DB Cooper hijacking mystery: Amateur investigator plans to sue FBI in quest to secure DNA evidence
An amateur investigator is planning to sue the FBI in an attempt to get access to examine plane hijacker DB Cooper’s tie in a quest to solve the more than 50-year-old mystery.
A man going by the name Dan Cooper hijacked a flight from Portland, Oregon to Seattle, Washington on 24 November 1971.
“Cooper was a quiet man who appeared to be in his mid-40s, wearing a business suit with a black tie and white shirt. He ordered a drink – bourbon and soda – while the flight was waiting to take off,” the FBI website states.
He gave a flight attendant a note saying that he had a bomb in his suitcase and that he wanted her to sit with him. She then carried a note to the captain from the hijacker demanding four parachutes and $200,000 in $20 bills.
Upon landing in Seattle, the 36 passengers left the plane and the hijacker’s demand for cash and parachutes was met. But a number of the crew was kept on, and they were ordered to set off for Mexico City.
Not long after 8pm that night, as the plane was in the air between Seattle and Reno, Nevada, DB Cooper leapt out of the back of the plane with a parachute and the money. The plane later landed safely, but the hijacker has never been found.
Eric Ulis, one of many amateur investigators searching for DB Cooper, is trying to get access to examine his tie as he thinks that the authorities may have overlooked a part of it that could contain the hijacker’s DNA.
DB Cooper was wearing a tie from JCPenney’s during the hijacking, removing it before leaping into the night sky.
The parachute and some of the money were later located.
He told KOIN that he found an adjustable spindle in a tie “precisely like DB Cooper’s”. He said he spoke to former FBI investigators who had worked on the case and told him that they were unaware that the tie had an adjustable spindle.
Mr Ulis is set to sue the FBI under the Freedom of Information Act on Wednesday in an attempt to force the agency to let him and a DNA specialist examine the tie to get information to utilise ancestry genealogy.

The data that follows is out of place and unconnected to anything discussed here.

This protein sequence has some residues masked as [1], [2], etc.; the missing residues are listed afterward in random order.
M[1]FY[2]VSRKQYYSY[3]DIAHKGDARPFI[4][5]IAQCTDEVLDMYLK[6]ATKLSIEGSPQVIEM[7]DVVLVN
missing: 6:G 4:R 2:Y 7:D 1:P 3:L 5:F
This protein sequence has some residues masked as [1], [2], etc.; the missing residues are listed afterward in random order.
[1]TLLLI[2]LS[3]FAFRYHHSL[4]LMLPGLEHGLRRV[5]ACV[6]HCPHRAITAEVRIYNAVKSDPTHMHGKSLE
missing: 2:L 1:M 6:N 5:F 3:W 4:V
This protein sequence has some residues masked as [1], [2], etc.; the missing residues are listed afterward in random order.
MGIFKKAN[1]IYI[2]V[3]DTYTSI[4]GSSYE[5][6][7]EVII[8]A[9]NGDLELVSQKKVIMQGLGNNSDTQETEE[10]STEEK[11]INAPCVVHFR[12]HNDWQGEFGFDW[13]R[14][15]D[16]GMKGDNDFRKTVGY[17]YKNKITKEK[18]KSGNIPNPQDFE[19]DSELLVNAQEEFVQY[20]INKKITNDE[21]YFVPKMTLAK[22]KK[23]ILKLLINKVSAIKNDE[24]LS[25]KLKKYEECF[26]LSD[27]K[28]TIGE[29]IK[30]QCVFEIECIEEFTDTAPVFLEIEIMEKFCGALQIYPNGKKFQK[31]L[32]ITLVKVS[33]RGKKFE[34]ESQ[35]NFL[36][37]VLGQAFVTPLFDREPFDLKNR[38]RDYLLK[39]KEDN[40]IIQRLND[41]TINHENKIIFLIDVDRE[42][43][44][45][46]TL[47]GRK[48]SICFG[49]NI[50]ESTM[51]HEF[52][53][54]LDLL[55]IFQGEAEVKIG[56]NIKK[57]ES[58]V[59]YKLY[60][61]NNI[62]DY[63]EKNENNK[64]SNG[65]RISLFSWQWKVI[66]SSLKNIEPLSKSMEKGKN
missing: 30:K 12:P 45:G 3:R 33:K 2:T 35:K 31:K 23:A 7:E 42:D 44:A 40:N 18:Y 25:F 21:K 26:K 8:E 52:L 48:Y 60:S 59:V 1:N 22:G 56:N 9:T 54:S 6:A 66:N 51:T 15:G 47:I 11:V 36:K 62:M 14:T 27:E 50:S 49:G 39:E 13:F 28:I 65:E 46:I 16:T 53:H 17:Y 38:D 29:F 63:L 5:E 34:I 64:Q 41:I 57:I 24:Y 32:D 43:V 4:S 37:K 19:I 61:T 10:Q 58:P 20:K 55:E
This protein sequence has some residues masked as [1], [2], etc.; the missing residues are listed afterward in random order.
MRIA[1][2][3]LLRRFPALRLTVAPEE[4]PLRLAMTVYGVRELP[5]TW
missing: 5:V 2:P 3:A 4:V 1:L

“That gives us the ability to take DB Cooper’s DNA and sort of reverse engineer this and identify his family, nephews, nieces, people of that nature,” he told KOIN.
The amateur investigator told KOIN that the FBI had recently rejected his request to examine the tie under the Freedom of Information Act, prompting him to sue.
“They’ve given access to the tie two separate times before to private scientists, private individuals, once in 2009 and once in 2011, and this could actually solve the case,” he told KOIN.
The FBI announced in 2016 that they’re no longer investigating the case. The agency told KOIN that it doesn’t comment on potential litigation.
Mr Ulis said in November that he had found a man he suspects is DB Cooper after he tracked a rare chemical that was found on the tie previously to a lab where the suspect had worked near Pittsburgh, Pennsylvania.
The FBI says on its site that “one person from our list, Richard Floyd McCoy, is still a favorite suspect among many. We tracked down and arrested McCoy for a similar airplane hijacking and escape by parachute less than five months after Cooper’s flight. But McCoy was later ruled out because he didn’t match the nearly identical physical descriptions of Cooper provided by two flight attendants and for other reasons”.